Lighting industry needs to ‘wake up’ to IoT hack threat

Companies are simply not doing enough to improve IoT security, security experts are warning.

The UK’s leading ethical hacker has warned that the lighting industry needs to ‘wake up’ when it comes to Internet of Things (IoT) security, or risk the technology being turned into a Trojan Horse for hackers.

‘Lighting venders need to wake up and realise that what they are doing could be very insecure,’ Ken Munro, the UK’s leading ethical hacker told Lux in an interview that you can view below.

IoT is viewed by many as being the lighting industry’s savior as revenues from luminaires start to decline. However, as companies rush to get IoT products to market, Munro fears that cyber security is being rushed for the sake of making a quick buck.

‘We’re opening Pandora’s Box, we are starting to see huge amounts of IoT devices being developed that are vulnerable and I don’t think it will be too long before we see another big story about IoT devices being hacked. We are turning the internet against us,’ Munro continued. 

In October last year hackers hijacked thousands of IoT devices, including smart lights, in a denial of service attack that crashed some of the world’s biggest websites including Spotify, PayPal and Twitter. This was just one of a number of high profile hacks that was seen in 2016.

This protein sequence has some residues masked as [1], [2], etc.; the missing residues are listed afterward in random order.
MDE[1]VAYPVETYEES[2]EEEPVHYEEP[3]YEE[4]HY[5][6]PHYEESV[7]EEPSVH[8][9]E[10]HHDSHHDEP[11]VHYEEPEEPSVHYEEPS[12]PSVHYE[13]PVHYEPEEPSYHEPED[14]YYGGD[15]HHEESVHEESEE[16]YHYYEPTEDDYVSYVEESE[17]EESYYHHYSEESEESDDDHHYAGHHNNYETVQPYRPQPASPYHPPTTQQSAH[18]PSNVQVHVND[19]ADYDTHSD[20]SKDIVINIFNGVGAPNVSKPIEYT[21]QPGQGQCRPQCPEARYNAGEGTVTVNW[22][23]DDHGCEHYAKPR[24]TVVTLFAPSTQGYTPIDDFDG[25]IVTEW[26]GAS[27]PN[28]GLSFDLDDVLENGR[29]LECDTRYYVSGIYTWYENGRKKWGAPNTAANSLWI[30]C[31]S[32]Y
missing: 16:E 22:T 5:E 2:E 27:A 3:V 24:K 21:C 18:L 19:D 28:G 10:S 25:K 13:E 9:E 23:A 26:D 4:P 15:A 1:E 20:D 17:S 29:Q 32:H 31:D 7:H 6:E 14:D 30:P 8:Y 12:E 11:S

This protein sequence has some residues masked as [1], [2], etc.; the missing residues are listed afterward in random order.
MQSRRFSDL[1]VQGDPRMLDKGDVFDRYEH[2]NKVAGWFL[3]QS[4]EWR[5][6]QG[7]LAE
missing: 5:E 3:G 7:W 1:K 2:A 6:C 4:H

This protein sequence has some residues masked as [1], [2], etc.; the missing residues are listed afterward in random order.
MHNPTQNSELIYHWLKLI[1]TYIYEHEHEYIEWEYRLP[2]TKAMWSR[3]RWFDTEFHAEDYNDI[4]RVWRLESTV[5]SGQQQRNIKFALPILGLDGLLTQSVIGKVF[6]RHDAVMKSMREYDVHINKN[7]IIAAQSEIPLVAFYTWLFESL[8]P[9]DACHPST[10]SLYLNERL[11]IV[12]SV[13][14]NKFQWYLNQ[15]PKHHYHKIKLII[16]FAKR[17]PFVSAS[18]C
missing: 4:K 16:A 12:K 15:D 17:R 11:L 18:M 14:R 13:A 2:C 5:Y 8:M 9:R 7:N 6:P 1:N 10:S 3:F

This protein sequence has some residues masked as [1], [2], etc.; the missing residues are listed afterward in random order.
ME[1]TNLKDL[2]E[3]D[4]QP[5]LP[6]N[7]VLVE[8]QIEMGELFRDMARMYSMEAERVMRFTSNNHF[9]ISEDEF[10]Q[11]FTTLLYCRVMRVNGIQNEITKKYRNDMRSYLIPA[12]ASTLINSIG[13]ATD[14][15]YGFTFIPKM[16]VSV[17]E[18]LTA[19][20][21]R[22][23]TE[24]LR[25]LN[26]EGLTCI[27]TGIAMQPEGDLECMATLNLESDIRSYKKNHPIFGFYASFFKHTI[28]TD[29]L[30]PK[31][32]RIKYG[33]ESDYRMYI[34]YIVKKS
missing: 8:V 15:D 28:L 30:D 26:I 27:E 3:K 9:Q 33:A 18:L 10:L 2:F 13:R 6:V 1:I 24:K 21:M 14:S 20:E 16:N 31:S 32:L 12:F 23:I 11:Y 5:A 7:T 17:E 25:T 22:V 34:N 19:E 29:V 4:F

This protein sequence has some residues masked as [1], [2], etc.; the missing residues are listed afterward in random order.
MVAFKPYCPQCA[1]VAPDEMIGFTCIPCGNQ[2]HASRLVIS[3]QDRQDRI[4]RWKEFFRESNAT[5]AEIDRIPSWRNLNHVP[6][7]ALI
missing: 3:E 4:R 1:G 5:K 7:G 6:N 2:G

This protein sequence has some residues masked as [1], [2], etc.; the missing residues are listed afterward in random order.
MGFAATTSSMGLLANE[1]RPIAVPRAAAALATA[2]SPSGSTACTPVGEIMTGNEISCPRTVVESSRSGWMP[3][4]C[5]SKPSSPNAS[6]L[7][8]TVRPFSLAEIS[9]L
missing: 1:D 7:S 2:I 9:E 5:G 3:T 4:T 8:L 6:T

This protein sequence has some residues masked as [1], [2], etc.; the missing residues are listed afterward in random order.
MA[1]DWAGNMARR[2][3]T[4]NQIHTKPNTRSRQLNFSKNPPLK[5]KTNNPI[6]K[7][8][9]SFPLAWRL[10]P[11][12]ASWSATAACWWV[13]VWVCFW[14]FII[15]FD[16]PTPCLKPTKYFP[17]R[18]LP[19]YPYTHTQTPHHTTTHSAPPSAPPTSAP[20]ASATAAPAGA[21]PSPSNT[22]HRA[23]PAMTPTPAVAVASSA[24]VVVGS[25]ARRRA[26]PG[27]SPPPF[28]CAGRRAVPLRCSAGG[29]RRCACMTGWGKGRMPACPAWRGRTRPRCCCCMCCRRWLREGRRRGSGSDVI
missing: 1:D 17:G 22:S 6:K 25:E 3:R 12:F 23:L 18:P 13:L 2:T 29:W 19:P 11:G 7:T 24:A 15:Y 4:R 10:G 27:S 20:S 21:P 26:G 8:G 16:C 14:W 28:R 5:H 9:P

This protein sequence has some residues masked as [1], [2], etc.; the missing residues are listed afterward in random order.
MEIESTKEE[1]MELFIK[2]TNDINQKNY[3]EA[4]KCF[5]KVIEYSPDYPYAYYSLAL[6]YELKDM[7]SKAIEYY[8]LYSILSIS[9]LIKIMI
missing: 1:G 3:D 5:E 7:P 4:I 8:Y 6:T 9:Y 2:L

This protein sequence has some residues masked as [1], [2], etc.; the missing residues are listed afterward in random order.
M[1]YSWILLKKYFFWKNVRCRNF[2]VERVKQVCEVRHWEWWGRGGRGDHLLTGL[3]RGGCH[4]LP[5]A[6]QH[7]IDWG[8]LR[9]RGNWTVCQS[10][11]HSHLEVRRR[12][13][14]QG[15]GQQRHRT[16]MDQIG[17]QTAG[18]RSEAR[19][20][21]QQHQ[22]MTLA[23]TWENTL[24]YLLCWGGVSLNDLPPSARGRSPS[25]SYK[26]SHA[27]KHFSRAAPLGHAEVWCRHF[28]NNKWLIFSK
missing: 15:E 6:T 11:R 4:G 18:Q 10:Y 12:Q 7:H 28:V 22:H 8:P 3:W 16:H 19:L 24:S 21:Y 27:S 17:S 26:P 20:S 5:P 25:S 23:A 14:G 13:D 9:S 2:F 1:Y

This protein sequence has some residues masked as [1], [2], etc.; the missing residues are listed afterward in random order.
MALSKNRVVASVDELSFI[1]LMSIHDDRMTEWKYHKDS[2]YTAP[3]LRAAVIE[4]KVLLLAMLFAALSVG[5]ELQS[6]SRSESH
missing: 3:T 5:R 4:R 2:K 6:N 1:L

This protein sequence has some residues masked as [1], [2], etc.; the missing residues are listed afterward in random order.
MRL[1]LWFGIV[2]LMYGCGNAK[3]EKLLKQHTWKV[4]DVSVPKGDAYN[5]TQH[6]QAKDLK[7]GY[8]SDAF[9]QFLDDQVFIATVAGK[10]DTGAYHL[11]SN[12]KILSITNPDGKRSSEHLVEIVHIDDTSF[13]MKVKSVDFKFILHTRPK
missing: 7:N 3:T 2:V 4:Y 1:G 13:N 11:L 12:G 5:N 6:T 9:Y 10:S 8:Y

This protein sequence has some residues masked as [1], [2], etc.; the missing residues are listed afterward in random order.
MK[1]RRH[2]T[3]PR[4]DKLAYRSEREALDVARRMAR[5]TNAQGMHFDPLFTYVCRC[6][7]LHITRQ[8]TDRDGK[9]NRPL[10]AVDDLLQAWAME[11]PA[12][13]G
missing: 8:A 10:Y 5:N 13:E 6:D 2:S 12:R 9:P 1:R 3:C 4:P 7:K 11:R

The security expert advised that lighting manufactures should ensure that the mobile application that controls an IoT lighting product is written securely.

‘Don’t forget that when you are making an IoT product, you are selling it to consumers and to hackers. A hacker will take apart your device, look at your chip set and try to extract the firmware, which is the software that runs on the chips. If that is not written securely the product can be easily hijacked,’ Munro told Lux.

IoT is expected to grow significantly over the next decade. A survey carried out by Accenture, the global professional services firm, found that thirteen percent of consumers currently own an IoT device, by 2019, this expected to rise to 70 percent.

Watch Lux’s full interview with Ken Munro below: 

 

 

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